Assessing Joint Injury

Categories: Assessment.


When treating a joint injury, we should never look at the joint in isolation. Each joint in the human body is part of a more complex system that links together and coordinates, allowing us to move as we do. Pain felt in a joint may be because the joint is injured in some way, but the cause of the injury may lie elsewhere.

If we take the knee for example; the knee is stuck between the hip at the top of the leg and the ankle at the bottom. It is a hinge joint that moves forward and backwards. However, if the hip becomes restricted, the knee and ankle may start to move differently to compensate for the restricted hip movement. This may force the knee to start moving off of its hinge line creating unwanted forces and stresses in the knee. It is these unwanted stresses that cause the injury in the knee but in order to rehabilitate the injury well, those forces need to be resolved, which, means targeting the route of the problem at the hip.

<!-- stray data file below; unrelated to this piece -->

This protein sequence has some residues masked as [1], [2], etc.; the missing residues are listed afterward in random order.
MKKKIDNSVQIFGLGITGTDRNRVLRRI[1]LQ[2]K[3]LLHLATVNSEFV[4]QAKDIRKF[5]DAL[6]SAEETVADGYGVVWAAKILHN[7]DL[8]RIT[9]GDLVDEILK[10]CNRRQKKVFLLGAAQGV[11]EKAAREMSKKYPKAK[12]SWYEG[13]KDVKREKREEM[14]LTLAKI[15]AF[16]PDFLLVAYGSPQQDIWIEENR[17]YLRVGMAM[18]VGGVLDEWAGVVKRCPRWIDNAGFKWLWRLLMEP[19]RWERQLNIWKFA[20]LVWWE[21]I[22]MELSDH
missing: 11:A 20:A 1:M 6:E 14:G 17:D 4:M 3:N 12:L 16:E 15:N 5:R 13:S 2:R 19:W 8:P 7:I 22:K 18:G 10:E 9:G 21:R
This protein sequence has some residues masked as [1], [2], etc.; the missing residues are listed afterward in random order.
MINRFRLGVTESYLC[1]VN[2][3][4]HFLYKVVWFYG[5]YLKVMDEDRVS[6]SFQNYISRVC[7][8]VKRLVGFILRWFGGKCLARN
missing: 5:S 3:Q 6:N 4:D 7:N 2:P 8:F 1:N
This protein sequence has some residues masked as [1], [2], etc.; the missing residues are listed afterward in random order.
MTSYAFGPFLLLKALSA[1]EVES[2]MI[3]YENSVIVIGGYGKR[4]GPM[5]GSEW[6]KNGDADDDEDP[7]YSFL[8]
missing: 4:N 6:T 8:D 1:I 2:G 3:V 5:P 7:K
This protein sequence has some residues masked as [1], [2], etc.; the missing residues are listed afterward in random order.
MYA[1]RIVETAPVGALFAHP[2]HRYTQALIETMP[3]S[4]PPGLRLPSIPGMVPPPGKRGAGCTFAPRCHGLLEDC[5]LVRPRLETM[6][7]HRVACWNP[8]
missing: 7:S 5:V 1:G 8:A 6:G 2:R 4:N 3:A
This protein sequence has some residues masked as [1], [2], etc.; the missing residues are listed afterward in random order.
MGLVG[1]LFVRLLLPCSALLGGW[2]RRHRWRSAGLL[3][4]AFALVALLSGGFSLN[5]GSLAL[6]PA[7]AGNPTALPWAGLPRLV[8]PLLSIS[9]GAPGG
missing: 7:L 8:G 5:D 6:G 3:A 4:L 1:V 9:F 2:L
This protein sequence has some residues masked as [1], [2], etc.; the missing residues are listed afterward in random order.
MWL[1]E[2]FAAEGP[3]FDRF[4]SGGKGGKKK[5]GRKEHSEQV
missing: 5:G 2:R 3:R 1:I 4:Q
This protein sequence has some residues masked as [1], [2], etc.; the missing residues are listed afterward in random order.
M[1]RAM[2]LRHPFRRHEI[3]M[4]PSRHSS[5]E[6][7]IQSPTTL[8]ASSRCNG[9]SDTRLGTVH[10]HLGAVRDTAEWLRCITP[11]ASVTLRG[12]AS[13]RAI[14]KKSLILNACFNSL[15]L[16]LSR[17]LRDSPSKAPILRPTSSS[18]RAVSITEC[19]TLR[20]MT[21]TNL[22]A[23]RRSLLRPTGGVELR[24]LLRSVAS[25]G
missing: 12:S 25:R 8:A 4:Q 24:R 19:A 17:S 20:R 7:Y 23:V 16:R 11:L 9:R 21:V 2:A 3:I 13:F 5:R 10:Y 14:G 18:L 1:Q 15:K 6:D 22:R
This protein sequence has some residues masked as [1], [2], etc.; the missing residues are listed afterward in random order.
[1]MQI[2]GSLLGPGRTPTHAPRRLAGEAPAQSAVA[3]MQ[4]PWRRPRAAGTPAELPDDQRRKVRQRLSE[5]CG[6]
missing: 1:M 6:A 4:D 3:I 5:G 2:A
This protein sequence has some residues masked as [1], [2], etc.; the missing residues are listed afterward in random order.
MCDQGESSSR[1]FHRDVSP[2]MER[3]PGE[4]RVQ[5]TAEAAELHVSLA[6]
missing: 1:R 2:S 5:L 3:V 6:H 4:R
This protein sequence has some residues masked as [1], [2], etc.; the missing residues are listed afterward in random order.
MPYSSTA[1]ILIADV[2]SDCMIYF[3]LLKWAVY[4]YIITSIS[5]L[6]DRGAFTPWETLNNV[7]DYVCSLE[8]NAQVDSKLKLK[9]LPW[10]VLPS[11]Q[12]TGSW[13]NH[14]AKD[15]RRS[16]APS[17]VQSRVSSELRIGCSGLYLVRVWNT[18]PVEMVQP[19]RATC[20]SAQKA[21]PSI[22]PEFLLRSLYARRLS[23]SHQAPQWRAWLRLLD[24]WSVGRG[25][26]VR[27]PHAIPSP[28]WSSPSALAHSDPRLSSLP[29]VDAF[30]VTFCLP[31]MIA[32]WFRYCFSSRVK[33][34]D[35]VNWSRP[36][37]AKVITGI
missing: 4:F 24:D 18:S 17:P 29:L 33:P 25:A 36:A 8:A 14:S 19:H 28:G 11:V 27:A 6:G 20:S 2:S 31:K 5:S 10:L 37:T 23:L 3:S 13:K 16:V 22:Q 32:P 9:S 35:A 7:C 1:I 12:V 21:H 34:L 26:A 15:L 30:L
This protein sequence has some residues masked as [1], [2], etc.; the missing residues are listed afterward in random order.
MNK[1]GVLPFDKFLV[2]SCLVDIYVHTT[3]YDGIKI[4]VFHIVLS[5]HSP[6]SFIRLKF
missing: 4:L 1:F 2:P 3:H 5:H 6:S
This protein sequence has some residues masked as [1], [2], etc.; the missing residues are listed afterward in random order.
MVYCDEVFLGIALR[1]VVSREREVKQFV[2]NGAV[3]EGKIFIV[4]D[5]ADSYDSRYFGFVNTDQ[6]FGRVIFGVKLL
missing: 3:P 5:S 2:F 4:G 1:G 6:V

We can look at other areas of the body to demonstrate this also. The shoulder connects with the thorax and its function is heavily influenced by the upper back and the neck. You can test this yourself by standing up and extending your arms towards the ceiling. Note the position of your arms. Then try the same thing while the upper back is rounded. You should find that the range of shoulder elevation is significantly reduced. Therefore shoulder rehab should address any problems in these areas to ensure adequate rehabilitation and reduce the risk of future injury.

The lower back too can be affected by an upper back that may have become stiff and rounded, or, by restricted hip movement and tight hamstrings in the back of the thighs. The elbow may become sore because an individual is gripping too hard with the hand while they play tennis. They may be gripping too hard because they lack the stability in their shoulder. We can go on and on. The point is this… Your physiotherapist should be assessing the movement, strength and stability of adjacent joints and assess how your functional movements may be creating a problem that feels more isolated at a specific joint.